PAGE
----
Homestead/small farm: Where to start?

Discussion in 'Homesteading Questions' started by Freestep, Jun 26, 2005.

  1. Freestep

    Freestep Guest

    Hello everyone,

    I just found this forum and I hope it is a good place to ask these questions.

    I currently live in town, and am thinking about trading up to a larger piece of property in a more rural zone.

    I have always felt that I would be at home managing a small farm, but I'm not sure what to raise. I've always been good with animals, so I'm thinking maybe poultry, sheep/goats, something like that. I am a single female, 37 years old, healthy, no kids, and I work full time. Basically, I want something that is relatively simple to raise that doesn't require a lot of specialized equipment or that is extremely labor-intensive, so I can run it myself if needed.

    As far as things of the plant variety, is there a crop that can be raised for profit on a small farm, just for people who do not have a green thumb? I have tried keeping a garden and just couldn't keep up with weeding and maintenance. I seem to be very good at raising weeds, ivy, and privet trees. :( Is there any type of fruit/nut tree, vegetable, herb, grain, etc. that sort of... grows itself and isn't particularly needy?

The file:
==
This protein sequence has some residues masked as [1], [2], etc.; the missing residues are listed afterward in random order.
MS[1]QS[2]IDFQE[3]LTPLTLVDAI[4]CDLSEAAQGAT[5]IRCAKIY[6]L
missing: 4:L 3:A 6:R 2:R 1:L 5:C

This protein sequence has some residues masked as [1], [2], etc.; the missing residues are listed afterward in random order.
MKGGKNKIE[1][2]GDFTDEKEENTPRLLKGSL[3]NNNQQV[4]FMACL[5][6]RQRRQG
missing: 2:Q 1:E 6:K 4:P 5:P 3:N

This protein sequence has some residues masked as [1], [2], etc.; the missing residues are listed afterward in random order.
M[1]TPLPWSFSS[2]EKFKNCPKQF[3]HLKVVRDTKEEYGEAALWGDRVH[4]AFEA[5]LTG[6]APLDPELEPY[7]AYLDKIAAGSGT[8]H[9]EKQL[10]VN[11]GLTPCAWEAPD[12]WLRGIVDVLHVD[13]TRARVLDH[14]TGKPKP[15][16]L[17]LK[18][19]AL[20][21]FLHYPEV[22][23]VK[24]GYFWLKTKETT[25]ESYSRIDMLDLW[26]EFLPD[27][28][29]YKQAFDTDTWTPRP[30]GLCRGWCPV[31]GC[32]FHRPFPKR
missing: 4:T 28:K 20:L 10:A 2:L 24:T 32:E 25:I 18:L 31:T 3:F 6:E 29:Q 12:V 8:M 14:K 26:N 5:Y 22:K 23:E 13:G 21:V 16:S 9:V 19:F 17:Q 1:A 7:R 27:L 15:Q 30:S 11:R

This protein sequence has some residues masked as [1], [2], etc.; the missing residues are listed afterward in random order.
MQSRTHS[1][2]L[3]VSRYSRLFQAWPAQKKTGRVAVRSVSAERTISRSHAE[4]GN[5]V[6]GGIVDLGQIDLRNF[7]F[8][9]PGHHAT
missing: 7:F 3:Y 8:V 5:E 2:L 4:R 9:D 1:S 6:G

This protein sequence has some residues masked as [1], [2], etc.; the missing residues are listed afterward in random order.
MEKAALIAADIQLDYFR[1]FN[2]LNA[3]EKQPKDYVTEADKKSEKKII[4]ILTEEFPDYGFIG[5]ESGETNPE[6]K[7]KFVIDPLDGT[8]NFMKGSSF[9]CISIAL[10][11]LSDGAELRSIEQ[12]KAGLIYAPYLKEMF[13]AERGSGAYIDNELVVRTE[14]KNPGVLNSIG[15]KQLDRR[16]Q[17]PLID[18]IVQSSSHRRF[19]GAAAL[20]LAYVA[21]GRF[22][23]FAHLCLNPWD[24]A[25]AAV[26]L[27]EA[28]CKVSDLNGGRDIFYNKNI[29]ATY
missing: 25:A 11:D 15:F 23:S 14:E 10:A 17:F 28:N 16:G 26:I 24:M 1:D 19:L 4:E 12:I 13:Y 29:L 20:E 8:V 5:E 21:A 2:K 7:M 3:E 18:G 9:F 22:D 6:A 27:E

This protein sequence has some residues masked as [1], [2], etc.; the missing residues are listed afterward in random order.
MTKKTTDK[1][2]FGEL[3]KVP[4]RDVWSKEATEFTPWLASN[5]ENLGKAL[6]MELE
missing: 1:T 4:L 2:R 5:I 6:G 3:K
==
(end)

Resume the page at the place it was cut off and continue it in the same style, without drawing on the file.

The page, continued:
I'd be willing to devote more time to a crop if it allows me enough profit to quit my day job. :)

    I am a dog groomer by trade and, ideally, would like to run my grooming business on the property as well. That way I think I could better tend to things.

    I keep thinking back to animals. Rabbit? Alpaca? Emu? Bees? I have had a small backyard flock of chickens for several years now that seem to be easy keepers and provide me with an bumper crop of eggs.

    I live in the Northern Sacramento valley of California. Our area is renowned as prime agricultural land. Almonds, walnuts, olives, rice, all kinds of crops grow extremely well.

    I eagerly await your ideas and suggestions!

    Carla Freestep
    "Freestep Farms" .... I like the way that sounds.
     
  2. moonwolf

    moonwolf Well-Known Member

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    Canada
    Welcome Carla,
    You've come to the right place for advice you might seek. Your dreams are probably on the right track if you want to do it.
    I think Dog Grooming is an ideal 'kick start' to doing that and other things to develop since you like dealing with animals.
    Grubbing around the land and garden are hard work and takes time. Often it feels like a 'small job' has a lot more to it than at first thought. Many do it alone, whether male or female. It just takes the desire to live in rural land and also it can take quite a bit of resourses in money to 'take the leap'.

    My successes in farmsteading (or at being able to live in the country) have ups and downs. I started by the seat of my pants. You can learn and practice with tools and power implements to do many jobs. The beauty of starting from scratch is that you can set goals and expectations to reach in increments.